First, the court considered whether JI Properties’ claim was statute-barred by reason of being brought too late. Since the remediation took place between 2004 and 2006, the court applied the 1996 Limitation Act (now repealed), which provides for limitation periods of two or six years from the date the cause of action arose. Significantly, the court found that the limitation period does not begin to run until all costs of remediation are incurred, even though the costs may be incurred over a long period of time. The court concluded that the applicable limitation period was six years, because cost recovery actions under EMA are not actions in “contract, tort, or arising from a statutory duty.” Section 47 of EMA creates a statutory cause of action that is not a “statutory duty” in that it does not require a responsible person to remediate a site, but rather provides a right to recover remediation expenses.
Second, the court addressed the question of whether ICI and JI Properties were “responsible persons” for the purposes of EMA. Section 45 of EMA makes both current and previous owners of a contaminated site responsible for remediation. The absolute liability that the scheme promotes is difficult to avoid except by complying with Section 46 of EMA, which sets out the circumstances in which a person is not responsible. In this case, the relevant exceptions are for holders of a Certificate of Compliance and innocent purchasers.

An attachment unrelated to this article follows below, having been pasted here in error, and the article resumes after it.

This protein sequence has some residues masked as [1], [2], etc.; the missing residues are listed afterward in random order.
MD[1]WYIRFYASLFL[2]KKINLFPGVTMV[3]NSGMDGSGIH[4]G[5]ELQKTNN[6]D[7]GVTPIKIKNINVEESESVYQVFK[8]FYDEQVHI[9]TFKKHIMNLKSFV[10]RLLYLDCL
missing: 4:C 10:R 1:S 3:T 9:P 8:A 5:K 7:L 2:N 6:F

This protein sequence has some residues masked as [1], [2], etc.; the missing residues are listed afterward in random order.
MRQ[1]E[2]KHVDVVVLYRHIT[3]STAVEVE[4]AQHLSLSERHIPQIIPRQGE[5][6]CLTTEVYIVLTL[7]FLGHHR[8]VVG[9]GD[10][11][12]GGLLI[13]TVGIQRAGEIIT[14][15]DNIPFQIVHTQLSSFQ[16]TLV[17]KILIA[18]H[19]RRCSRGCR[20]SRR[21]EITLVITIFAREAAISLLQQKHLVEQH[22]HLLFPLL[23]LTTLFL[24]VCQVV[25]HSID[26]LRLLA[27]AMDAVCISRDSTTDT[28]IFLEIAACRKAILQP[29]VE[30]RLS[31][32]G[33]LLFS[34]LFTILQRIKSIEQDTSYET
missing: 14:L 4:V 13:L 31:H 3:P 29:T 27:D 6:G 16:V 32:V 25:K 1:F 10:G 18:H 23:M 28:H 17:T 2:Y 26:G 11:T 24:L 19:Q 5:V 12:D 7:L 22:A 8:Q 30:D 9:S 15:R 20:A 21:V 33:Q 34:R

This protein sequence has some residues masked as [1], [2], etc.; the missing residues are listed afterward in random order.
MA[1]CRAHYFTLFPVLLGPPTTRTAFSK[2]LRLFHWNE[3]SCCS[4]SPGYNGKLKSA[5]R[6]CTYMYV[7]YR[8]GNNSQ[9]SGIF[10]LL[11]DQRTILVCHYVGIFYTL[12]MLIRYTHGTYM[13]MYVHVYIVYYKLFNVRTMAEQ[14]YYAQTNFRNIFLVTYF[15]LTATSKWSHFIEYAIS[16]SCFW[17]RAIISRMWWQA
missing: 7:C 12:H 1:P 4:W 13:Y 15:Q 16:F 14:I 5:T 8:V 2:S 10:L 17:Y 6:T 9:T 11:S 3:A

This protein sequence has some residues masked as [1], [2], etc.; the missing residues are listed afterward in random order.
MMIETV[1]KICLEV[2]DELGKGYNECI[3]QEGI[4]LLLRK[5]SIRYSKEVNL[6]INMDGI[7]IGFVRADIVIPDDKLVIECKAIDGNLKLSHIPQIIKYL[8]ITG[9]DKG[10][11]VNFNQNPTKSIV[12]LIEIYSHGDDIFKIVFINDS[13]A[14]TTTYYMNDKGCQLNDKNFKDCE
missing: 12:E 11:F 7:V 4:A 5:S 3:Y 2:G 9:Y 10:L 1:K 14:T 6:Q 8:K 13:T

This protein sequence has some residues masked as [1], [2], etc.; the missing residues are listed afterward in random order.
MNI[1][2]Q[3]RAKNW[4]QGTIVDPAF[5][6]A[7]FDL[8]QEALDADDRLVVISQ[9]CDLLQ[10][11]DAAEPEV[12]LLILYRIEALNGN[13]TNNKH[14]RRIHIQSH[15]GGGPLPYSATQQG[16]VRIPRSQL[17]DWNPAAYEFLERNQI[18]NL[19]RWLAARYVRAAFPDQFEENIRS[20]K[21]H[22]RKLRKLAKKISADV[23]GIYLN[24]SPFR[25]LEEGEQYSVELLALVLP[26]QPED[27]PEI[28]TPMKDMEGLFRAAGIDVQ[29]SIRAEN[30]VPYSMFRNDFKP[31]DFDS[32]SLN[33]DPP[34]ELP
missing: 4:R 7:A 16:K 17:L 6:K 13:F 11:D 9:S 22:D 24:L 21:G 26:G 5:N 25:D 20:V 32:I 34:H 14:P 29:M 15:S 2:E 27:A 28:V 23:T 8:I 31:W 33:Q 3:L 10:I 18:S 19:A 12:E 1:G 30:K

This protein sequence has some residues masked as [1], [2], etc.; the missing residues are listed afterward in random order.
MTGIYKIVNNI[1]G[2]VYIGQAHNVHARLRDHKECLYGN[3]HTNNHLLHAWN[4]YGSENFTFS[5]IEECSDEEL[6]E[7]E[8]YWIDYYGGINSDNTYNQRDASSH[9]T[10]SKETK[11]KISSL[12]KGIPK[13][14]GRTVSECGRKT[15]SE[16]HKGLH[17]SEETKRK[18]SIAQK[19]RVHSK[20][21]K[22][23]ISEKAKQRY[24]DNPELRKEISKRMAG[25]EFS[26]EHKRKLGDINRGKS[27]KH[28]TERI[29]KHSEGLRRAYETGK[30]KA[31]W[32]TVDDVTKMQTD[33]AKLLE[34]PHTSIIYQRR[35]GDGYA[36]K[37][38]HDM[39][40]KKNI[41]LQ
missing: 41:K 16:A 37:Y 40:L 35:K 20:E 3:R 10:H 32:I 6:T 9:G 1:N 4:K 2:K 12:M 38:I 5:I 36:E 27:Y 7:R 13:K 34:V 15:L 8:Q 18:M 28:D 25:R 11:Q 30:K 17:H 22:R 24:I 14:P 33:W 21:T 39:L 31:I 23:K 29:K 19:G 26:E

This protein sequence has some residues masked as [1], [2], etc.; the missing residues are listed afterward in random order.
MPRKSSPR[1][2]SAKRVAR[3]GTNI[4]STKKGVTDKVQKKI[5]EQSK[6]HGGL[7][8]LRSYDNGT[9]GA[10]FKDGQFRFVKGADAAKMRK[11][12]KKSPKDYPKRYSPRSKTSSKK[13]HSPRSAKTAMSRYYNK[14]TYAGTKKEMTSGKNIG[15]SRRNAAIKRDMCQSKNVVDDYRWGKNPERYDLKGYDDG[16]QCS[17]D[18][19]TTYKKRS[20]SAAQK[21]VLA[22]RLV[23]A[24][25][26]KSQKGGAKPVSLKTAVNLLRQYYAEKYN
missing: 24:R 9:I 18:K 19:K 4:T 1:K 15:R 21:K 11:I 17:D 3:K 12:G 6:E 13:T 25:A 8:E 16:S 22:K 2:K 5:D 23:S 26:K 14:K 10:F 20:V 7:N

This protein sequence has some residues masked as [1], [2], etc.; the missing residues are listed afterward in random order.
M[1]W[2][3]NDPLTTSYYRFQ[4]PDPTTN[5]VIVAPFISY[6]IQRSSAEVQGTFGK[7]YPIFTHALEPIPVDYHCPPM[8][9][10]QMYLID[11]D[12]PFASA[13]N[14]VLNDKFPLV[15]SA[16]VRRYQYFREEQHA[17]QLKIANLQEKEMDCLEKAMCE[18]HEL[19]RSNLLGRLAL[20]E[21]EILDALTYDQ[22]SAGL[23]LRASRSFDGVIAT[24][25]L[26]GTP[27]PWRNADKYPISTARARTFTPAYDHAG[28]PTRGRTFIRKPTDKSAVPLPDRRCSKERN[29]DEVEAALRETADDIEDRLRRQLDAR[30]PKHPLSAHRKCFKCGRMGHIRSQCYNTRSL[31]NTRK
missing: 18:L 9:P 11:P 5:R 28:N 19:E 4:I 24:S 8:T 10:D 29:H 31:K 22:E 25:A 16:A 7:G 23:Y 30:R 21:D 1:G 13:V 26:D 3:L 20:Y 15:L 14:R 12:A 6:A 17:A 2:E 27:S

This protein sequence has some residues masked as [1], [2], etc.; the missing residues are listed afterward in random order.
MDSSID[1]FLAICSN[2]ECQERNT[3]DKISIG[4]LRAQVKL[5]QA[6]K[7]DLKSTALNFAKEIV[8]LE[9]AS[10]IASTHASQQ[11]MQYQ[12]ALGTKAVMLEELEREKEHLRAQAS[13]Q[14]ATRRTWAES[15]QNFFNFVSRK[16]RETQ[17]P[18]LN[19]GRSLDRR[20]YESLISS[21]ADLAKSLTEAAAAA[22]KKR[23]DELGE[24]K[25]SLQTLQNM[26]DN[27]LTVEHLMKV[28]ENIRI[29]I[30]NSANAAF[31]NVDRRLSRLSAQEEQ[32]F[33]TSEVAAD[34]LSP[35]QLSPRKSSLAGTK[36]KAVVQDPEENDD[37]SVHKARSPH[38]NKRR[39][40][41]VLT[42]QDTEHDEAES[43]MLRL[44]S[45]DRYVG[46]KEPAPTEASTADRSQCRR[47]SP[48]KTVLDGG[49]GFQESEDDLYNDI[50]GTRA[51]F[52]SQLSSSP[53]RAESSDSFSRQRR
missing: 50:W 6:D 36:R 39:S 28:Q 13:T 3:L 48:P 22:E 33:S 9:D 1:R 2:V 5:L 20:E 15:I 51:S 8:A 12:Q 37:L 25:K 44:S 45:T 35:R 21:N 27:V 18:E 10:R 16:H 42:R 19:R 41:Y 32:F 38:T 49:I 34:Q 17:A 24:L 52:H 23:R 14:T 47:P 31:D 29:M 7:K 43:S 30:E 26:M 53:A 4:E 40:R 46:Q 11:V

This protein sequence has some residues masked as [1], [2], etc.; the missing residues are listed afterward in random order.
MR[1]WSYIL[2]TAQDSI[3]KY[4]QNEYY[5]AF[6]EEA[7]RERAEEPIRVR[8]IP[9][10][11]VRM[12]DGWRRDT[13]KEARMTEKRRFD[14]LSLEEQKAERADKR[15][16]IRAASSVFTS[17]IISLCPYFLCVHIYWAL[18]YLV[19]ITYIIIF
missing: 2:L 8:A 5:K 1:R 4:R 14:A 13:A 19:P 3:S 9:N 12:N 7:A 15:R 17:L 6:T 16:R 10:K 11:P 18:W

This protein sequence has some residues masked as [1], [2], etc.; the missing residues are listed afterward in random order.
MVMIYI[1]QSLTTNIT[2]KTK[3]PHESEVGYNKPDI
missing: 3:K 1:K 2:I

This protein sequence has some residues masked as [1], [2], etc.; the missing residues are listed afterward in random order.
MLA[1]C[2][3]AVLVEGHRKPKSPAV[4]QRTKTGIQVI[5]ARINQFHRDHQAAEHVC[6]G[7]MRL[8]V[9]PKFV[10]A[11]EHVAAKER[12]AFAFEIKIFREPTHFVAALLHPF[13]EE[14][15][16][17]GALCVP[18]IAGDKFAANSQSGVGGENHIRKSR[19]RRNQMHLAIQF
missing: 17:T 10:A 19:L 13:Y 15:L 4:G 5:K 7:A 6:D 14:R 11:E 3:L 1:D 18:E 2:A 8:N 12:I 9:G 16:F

ICI argued that the comfort letter obtained from the Ministry of Environment and Parks was akin to a Certificate of Compliance, because the statutory regime creating the Certificate of Compliance was not in place at the time of their remediation activities. The court rejected this argument on the basis that, if the legislature had intended to grandfather immunity for historical polluters, it would have done so. Therefore, even though historical polluters may have attempted to clean up a property in good faith and with input and approval from relevant ministry officials at the time, they are not entitled to immunity under the current legislation.
JI Properties argued that it was not a responsible person by virtue of the innocent purchaser exception. The court did not accept this argument either, noting that the purchaser of property fits the innocent purchaser exception only if it undertakes “all appropriate inquiries into the previous ownership and uses of the site and … other investigations, consistent with good commercial or customary practice at that time, in an effort to minimize potential liability.” JI Properties undertook some due diligence and was aware of the presence of some contamination, though not the extent of it. The court found that JI Properties took a calculated business risk in ignoring the possibility of greater contamination on the land, and therefore was a responsible person.
The court then addressed the question of what constitutes “reasonably incurred costs of remediation” that may be recovered under EMA. “Reasonableness” is a factor of both whether the remediation undertaken was reasonable, and whether the associated costs are themselves reasonable.
ICI argued that JI Properties had carried out unnecessary remediation in remediating the land to residential or parkland, as opposed to industrial standards, and that JI Properties had pursued such remediation in order to make the property more valuable. The court rejected this proposition, stating that: